The filing of a Notice to Owner is just one of many steps in perfecting a claim of lien under Florida law. The Notice to Owner is filed by a subcontractor or materialman who does not have a contract with the Owner. This notices simply lets the Owner know “hey, I am working on your project and if I don’t get paid I will put a lien on your property.” This notice is not filed in the public records and is not an encumberance on the title of the Property. Therefore, do not feel guilty for serving a Notice to Owner. The Notice to Owner’s only purpose is to preserve your lien rights in the event that you will need them later, it is not a threat to place a lien or an encumbrance on the property whatsoever.
Many tradesmen do not send the Notices to Owner, and in effect are waiving any rights to properly lien the property. In fact, a failure to timely file a notice to owner will kill your lien rights. (there is very limited exception to this rule for laborers.) The time period for filing a notice to owner is ” not later than 45 days after commencing, to furnish his or her labor, services, or materials, but, in any event, before the date of the owner’s disbursement of the final payment after the contractor has furnished the affidavit under subparagraph (3)(d)1.[713.06, Fla. Stat.]”, during this time there is usually no dispute between the potential lienor and the contractor or owner. (This is generally why the prospective lienor never considers serving the Notice to Owner. )
What is a Notice to Owner?
It is the first step to perfect a lien on a project. It tells the owner you are working on or delivering materials to his property and that you file a lein if you are unpaid.
Here is the form of the Notice to Owner as provided by Florida Stat. 713.06
WARNING! FLORIDA’S CONSTRUCTION LIEN LAW ALLOWS SOME UNPAID CONTRACTORS, SUBCONTRACTORS, AND MATERIAL SUPPLIERS TO FILE LIENS AGAINST YOUR PROPERTY EVEN IF YOU HAVE MADE PAYMENT IN FULL.
UNDER FLORIDA LAW, YOUR FAILURE TO MAKE SURE THAT WE ARE PAID MAY RESULT IN A LIEN AGAINST YOUR PROPERTY AND YOUR PAYING TWICE.
TO AVOID A LIEN AND PAYING TWICE, YOU MUST OBTAIN A WRITTEN RELEASE FROM US EVERY TIME YOU PAY YOUR CONTRACTOR.
NOTICE TO OWNER
To (Owner’s name and address)
The undersigned hereby informs you that he or she has furnished or is furnishing services or materials as follows:
(General description of services or materials) for the improvement of the real property identified as (property description) under an order given by_______________.
Florida law prescribes the serving of this notice and restricts your right to make payments under your contract in accordance with Section 713.06, Florida Statutes.
IMPORTANT INFORMATION FOR
Under Florida’s laws, those who work on your property or provide materials and are not paid have a right to enforce their claim for payment against your property. This claim is known as a construction lien.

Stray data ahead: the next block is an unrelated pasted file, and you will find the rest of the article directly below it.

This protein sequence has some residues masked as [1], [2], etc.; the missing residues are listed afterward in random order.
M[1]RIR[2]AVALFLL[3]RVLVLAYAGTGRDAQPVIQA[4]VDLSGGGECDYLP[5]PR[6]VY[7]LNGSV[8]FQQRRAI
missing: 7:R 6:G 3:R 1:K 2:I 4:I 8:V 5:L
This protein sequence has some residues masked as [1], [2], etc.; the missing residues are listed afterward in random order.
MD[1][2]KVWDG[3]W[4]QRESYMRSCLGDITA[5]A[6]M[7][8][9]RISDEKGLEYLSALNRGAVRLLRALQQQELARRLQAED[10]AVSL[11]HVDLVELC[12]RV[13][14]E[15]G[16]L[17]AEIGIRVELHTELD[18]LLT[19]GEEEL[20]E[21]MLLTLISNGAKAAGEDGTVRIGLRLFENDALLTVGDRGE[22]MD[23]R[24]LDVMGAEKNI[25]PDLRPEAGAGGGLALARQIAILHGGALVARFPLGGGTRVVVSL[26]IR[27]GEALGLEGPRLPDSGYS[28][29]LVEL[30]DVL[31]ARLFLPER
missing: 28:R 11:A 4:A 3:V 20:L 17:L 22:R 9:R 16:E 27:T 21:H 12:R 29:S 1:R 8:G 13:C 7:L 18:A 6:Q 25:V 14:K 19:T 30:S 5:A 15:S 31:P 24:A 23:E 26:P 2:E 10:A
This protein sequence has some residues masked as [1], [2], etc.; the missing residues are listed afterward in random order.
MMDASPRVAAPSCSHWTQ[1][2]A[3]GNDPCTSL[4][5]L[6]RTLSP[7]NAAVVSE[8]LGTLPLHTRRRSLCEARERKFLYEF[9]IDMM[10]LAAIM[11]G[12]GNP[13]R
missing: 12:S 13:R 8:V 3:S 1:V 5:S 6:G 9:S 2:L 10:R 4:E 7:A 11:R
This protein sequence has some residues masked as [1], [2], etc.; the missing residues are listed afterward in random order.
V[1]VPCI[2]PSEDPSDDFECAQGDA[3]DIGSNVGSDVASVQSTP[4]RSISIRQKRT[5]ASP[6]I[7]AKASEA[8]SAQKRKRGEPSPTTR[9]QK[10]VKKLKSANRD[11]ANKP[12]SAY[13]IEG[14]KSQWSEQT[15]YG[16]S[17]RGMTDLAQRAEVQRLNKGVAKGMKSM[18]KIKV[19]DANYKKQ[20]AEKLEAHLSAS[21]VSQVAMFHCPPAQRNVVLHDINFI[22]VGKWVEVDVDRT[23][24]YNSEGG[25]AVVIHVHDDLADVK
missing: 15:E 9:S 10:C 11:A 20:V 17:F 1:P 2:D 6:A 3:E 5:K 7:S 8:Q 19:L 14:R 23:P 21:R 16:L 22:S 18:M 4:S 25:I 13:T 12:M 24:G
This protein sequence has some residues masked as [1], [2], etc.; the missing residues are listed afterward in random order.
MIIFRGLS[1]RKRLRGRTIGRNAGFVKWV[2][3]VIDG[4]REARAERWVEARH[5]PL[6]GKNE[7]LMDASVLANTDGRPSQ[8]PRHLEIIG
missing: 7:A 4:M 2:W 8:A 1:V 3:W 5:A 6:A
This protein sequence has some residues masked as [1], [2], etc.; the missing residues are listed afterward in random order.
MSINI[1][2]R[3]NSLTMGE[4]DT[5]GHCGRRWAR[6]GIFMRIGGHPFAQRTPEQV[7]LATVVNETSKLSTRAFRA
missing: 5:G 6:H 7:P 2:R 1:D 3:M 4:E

If your contractor fails to pay subcontractors or material suppliers or neglects to make other legally required payments, the people who are owed money may look to your property for payment, EVEN IF YOU HAVE PAID YOUR CONTRACTOR IN FULL.
–RECOGNIZE that this Notice to Owner may result in a lien against your property unless all those supplying a Notice to Owner have been paid.
–LEARN more about the Construction Lien Law, Chapter 713, Part I, Florida Statutes, and the meaning of this notice by contacting an attorney or the Florida Department of Business and Professional Regulation.
Copies to: (Those persons listed in Section 713.06(2)(a) and (b), Florida Statutes)
Who needs to send a notice to Owner?
Fla. Stat. 713.06(2)(a)
All lienors under this section, except laborers, as a prerequisite to perfecting a lien under this chapter and recording a claim of lien, must serve a notice on the owner setting forth the lienor’s name and address, a description sufficient for identification of the real property, and the nature of the services or materials furnished or to be furnished. A sub-subcontractor or a materialman to a subcontractor must serve a copy of the notice on the contractor as a prerequisite to perfecting a lien under this chapter and recording a claim of lien. A materialman to a sub-subcontractor must serve a copy of the notice to owner on the contractor as a prerequisite to perfecting a lien under this chapter and recording a claim of lien. A materialman to a sub-subcontractor shall serve the notice to owner on the subcontractor if the materialman knows the name and address of the subcontractor.
Why should you send a Notice to Owner?
Now more than ever, with the state of the economy, your direct contract with a prime contractor or (subcontractor) may not be enough to ensure payment. The contractor may be noncollectable or simply out of business leaving with you with no proper party to go after. However, if you preserve your lien rights the property becomes collateral for your work in place at the Project.
Florida’s lien laws are complicated and need to be followed to create a valid lien. Therefore, always consult an attorney who specializes in construction law with any question you may have.
[Florida Courts are obliged to give the mechanic’s lien statute a strict, and therefore literal, reading. See Home Electric of Dade County, Inc. v. Gonas, 547 So.2d at 110-11; Stresscon v. Madiedo, 581 So.2d 158 (Fla.1991), approving 561 So.2d 1351 (Fla. 3d DCA 1990); accord Corporation of the President of the Latter Day Church of Jesus Christ v. Seymour Electric Supply Co., 558 So.2d 88, 90 (Fla. 1st DCA 1990) Accordingly, without timely filing a notice to owner you have no lien rights.]
Article by: Andrew Douglas, Esq., Andrew Douglas, P.A., 954.474.4420